DESCRIPTION (provided by applicant):
4D Visible Human Modeling for Radiation Dosimetry
We propose a multidisciplinary research to solve problems associated with patient respiratory motions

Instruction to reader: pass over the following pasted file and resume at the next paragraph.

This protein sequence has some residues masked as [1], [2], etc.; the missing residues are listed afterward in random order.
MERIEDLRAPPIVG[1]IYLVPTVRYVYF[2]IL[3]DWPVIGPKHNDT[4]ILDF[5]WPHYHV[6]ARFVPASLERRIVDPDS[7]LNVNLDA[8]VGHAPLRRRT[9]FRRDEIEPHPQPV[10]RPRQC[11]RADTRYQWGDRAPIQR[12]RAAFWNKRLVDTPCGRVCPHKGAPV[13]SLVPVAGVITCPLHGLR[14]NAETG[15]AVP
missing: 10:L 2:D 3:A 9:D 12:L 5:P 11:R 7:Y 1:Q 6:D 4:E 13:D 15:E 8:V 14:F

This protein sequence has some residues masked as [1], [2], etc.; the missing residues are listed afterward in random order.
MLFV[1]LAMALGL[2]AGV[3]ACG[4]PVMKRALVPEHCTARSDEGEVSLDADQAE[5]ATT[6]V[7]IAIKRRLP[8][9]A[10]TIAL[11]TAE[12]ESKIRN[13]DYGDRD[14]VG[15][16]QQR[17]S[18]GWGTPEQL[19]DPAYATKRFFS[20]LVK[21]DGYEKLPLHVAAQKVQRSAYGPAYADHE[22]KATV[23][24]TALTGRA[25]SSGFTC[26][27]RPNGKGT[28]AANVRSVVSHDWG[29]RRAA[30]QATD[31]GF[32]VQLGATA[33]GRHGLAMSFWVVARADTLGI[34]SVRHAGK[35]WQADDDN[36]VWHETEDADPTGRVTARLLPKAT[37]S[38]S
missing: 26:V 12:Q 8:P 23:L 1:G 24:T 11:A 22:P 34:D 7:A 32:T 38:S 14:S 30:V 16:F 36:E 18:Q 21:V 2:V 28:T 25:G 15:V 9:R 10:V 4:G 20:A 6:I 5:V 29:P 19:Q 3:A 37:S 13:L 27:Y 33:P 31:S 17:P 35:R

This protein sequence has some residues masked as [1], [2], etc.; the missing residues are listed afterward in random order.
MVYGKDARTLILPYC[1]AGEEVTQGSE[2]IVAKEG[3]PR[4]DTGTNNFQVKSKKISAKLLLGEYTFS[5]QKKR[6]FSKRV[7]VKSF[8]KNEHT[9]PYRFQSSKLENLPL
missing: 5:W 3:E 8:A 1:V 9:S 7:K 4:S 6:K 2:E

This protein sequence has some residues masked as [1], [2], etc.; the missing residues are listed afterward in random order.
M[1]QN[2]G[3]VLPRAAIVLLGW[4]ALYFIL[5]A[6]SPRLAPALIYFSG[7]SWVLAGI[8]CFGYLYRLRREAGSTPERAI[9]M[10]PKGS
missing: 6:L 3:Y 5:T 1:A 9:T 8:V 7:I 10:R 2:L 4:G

during radiation therapy by further extending the Visible Human image dataset into the 4th dimension (4D) with motion-simulating capabilities. Radiation therapy is one of the most effective methods of cancer management. In external beam radiation treatment, a lethal radiation dose is delivered through precisely conformed external radiation to the tumor while sparing the adjacent healthy tissues. However, the current paradigm is based on an assumption that both the tumor location and shape are known and remain unchanged during the course of radiation delivery. Such a favorable rigid-body relationship does not exist in anatomical sites such as the thoracic cavity and the abdomen, owing predominantly to respiratory motions. Consequently, the radiation oncologists currently have to use less aggressive treatment strategies with a large dose margin to tolerate potential targeting errors. We propose to develop physics-based, motion-simulating virtual human models that will provide a unique insight into the management of respiratory motion during radiation treatment, thus allowing for more aggressive and effective targeting and radiation delivery. A multidisciplinary research team with collective expertise in radiation dosimetry, biomechanical modeling and clinical radiation oncology is assembled to achieve the following Specific Aims: 1) To combine the 3D adult male anatomical model developed from high-resolution VHP cryosection image data with physics-based tissue deformation models to simulate respiratory motions. 2.)To apply this first physics-based, 4D motion-simulating virtual-human to the study of complex radiation interactions in tissues and dose distribution patterns for various radiation delivery strategies using advanced Monte Carlo simulations, 3).To critically evaluate the degrees to which the more realistic representations of internal organs will improve the planned and delivered treatment doses. 4).To establish an internet-based information-sharing resource on virtual-human motion simulation and radiation dosimetry.